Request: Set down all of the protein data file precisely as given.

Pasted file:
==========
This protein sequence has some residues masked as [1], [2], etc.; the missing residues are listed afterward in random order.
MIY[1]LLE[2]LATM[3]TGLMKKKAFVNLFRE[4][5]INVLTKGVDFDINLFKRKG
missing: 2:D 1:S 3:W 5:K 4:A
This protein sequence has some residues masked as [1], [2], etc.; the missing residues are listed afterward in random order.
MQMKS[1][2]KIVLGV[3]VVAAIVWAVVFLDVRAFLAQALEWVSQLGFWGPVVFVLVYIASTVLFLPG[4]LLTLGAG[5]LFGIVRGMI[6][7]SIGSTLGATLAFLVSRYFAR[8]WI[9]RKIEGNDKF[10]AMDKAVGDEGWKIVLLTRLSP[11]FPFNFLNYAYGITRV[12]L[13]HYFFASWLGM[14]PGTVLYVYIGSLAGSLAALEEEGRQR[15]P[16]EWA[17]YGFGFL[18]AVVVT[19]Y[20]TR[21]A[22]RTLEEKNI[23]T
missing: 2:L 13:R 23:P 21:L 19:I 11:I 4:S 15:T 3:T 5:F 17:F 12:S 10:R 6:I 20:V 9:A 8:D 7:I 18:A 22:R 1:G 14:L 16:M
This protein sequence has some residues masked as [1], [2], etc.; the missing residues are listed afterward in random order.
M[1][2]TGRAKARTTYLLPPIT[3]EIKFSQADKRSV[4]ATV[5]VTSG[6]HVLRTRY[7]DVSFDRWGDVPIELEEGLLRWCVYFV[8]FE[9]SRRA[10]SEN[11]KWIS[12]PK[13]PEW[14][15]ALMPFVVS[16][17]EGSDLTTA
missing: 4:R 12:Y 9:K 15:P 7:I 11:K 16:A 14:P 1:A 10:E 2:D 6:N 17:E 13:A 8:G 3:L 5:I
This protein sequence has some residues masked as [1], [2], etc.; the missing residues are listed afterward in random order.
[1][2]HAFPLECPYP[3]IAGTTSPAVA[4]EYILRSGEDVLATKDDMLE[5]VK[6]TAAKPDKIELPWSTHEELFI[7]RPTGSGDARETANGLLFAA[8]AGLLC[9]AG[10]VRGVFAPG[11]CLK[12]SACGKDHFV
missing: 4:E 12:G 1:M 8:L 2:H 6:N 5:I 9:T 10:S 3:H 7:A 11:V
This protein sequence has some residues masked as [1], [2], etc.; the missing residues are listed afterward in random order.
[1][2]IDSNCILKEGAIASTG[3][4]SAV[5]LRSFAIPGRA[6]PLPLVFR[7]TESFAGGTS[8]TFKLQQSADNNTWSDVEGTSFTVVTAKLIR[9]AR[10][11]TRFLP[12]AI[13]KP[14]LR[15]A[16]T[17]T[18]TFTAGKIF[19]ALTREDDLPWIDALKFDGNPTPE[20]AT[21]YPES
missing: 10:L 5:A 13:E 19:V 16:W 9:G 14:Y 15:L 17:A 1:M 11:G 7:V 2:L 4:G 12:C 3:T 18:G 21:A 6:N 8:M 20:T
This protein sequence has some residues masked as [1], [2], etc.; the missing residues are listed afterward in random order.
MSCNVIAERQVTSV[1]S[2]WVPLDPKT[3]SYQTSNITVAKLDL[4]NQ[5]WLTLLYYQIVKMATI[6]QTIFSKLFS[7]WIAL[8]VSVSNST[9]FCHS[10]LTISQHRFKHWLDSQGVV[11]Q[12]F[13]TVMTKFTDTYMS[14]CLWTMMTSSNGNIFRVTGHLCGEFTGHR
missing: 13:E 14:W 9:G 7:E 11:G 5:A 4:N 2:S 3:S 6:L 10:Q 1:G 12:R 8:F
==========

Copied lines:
This protein sequence has some residues masked as [1], [2], etc.; the missing residues are listed afterward in random order.
MIY[1]LLE[2]LATM[3]TGLMKKKAFVNLFRE[4][5]INVLTKGVDFDINLFKRKG
missing: 2:D 1:S 3:W 5:K 4:A
This protein sequence has some residues masked as [1], [2], etc.; the missing residues are listed afterward in random order.
MQMKS[1][2]KIVLGV[3]VVAAIVWAVVFLDVRAFLAQALEWVSQLGFWGPVVFVLVYIASTVLFLPG[4]LLTLGAG[5]LFGIVRGMI[6][7]SIGSTLGATLAFLVSRYFAR[8]WI[9]RKIEGNDKF[10]AMDKAVGDEGWKIVLLTRLSP[11]FPFNFLNYAYGITRV[12]L[13]HYFFASWLGM[14]PGTVLYVYIGSLAGSLAALEEEGRQR[15]P[16]EWA[17]YGFGFL[18]AVVVT[19]Y[20]TR[21]A[22]RTLEEKNI[23]T
missing: 2:L 13:R 23:P 21:L 19:I 11:I 4:S 15:T 3:T 5:F 17:F 12:S 10:R 6:I 20:V 9:A 8:D 7:I 18:A 22:R 1:G 14:L 16:M
This protein sequence has some residues masked as [1], [2], etc.; the missing residues are listed afterward in random order.
M[1][2]TGRAKARTTYLLPPIT[3]EIKFSQADKRSV[4]ATV[5]VTSG[6]HVLRTRY[7]DVSFDRWGDVPIELEEGLLRWCVYFV[8]FE[9]SRRA[10]SEN[11]KWIS[12]PK[13]PEW[14][15]ALMPFVVS[16][17]EGSDLTTA
missing: 4:R 12:Y 9:K 15:P 7:I 11:K 16:A 14:P 1:A 10:E 2:D 6:N 17:E 13:A 8:G 3:L 5:I
This protein sequence has some residues masked as [1], [2], etc.; the missing residues are listed afterward in random order.
[1][2]HAFPLECPYP[3]IAGTTSPAVA[4]EYILRSGEDVLATKDDMLE[5]VK[6]TAAKPDKIELPWSTHEELFI[7]RPTGSGDARETANGLLFAA[8]AGLLC[9]AG[10]VRGVFAPG[11]CLK[12]SACGKDHFV
missing: 4:E 12:G 1:M 8:L 2:H 6:N 5:I 9:T 10:S 3:H 7:A 11:V
This protein sequence has some residues masked as [1], [2], etc.; the missing residues are listed afterward in random order.
[1][2]IDSNCILKEGAIASTG[3][4]SAV[5]LRSFAIPGRA[6]PLPLVFR[7]TESFAGGTS[8]TFKLQQSADNNTWSDVEGTSFTVVTAKLIR[9]AR[10][11]TRFLP[12]AI[13]KP[14]LR[15]A[16]T[17]T[18]TFTAGKIF[19]ALTREDDLPWIDALKFDGNPTPE[20]AT[21]YPES
missing: 10:L 5:A 13:E 19:V 16:W 9:G 14:Y 15:L 17:A 1:M 11:G 7:V 2:L 4:G 12:C 3:T 18:G 21:A 6:N 8:M 20:T
This protein sequence has some residues masked as [1], [2], etc.; the missing residues are listed afterward in random order.
MSCNVIAERQVTSV[1]S[2]WVPLDPKT[3]SYQTSNITVAKLDL[4]NQ[5]WLTLLYYQIVKMATI[6]QTIFSKLFS[7]WIAL[8]VSVSNST[9]FCHS[10]LTISQHRFKHWLDSQGVV[11]Q[12]F[13]TVMTKFTDTYMS[14]CLWTMMTSSNGNIFRVTGHLCGEFTGHR
missing: 13:E 14:W 9:G 7:E 11:G 5:A 4:N 2:S 3:S 6:L 10:Q 1:G 12:R 8:F